- Share this article on Facebook
- Share this article on Twitter
- Share this article on Email
- Show additional share options
- Share this article on Print
- Share this article on Comment
- Share this article on Whatsapp
- Share this article on Linkedin
- Share this article on Reddit
- Share this article on Pinit
- Share this article on Tumblr
This story first appeared in the Dec. 12 issue of The Hollywood Reporter magazine.
Clint Eastwood‘s American Sniper opens with a nerve-racking few minutes during which Chris Kyle — the Navy SEAL (played by Bradley Cooper) whose skills as a sniper made him a hero for saving countless lives in Iraq — is faced with a conflict. From his post, he observes a woman and children walking, notices the woman is concealing something and sees her hand a grenade to a young boy, presumably to use to attack nearby American troops. Does Kyle pull the trigger of his gun?
It’s an unusually tense way to start the action. “To open a film like this — you are right on the edge of your seat from the beginning. The audience hasn’t had a chance to settle in,” says Joel Cox, who edited Sniper together with Gary Roach. That direct approach, though, was in the screenplay — written by Jason Hall, based on the book by Kyle, Scott McEwan and Jim DeFelice — and was embraced by Eastwood, known for being an efficient filmmaker and storyteller. Both editors also are the director’s longtime collaborators: Cox first worked with him on 1976’s The Outlaw Josey Wales and he’s cut every Eastwood movie since, including 1992’s Unforgiven, for which Cox won an Oscar. Roach, who started out as Cox’s assistant, has been working with the pair for about 20 years.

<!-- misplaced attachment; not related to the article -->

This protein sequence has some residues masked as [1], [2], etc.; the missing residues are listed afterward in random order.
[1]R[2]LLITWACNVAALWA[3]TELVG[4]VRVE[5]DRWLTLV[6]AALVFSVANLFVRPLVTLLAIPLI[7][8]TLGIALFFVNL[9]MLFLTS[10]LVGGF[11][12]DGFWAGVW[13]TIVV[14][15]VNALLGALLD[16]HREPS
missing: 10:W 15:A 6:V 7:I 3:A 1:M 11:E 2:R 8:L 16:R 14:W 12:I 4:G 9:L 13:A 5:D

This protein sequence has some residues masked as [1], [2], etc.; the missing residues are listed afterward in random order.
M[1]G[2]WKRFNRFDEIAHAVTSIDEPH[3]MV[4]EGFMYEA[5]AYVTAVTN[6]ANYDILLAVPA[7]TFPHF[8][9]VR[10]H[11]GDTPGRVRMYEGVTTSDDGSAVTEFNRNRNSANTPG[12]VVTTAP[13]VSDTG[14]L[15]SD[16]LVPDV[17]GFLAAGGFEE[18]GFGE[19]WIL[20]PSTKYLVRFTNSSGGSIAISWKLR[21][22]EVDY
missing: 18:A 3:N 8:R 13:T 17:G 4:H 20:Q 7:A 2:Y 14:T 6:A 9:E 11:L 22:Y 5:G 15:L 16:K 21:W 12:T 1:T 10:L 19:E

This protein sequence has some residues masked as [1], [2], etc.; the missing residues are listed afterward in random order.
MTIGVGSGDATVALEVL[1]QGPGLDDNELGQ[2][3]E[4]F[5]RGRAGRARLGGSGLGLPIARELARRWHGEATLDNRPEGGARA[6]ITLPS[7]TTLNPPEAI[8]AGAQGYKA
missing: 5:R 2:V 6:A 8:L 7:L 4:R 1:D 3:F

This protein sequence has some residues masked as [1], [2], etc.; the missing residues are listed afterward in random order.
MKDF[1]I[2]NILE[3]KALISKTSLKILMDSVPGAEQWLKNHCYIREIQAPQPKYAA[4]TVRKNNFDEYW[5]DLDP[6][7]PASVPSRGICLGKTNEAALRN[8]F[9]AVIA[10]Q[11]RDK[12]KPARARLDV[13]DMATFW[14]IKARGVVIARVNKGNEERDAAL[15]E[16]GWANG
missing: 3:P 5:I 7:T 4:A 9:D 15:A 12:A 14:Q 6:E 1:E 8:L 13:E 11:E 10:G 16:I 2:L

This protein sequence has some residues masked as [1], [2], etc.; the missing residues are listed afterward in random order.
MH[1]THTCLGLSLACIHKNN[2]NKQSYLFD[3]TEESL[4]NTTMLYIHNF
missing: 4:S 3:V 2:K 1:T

Says Cox, analyzing Sniper‘s opening sequence: “The tension really picks up when you see the woman hand the boy the grenade and then cut back to a close-up of Bradley watching.”
Roach elaborates: “The scene starts out kind of slow, and as we progress, the shots get faster. Kyle’s checking with his superior people, asking if they see what’s going on. They say its up to him [whether to fire]. In the story of Chris Kyle, this is maybe going to be his first kill — and he is looking at a 10-year-old boy and his mother. And he is struggling, trying to balance his emotions with what he is trained to do.” Roach adds, “Bradley truly became Chris Kyle. You can see it in that scene. He is so focused on what he is doing, the ritual and the breathing. He’s struggling.”
In the end, does Kyle take the shot? Viewers will discover the answer when the Warner Bros. film opens in limited release Dec. 25.
Sign up for THR news straight to your inbox every day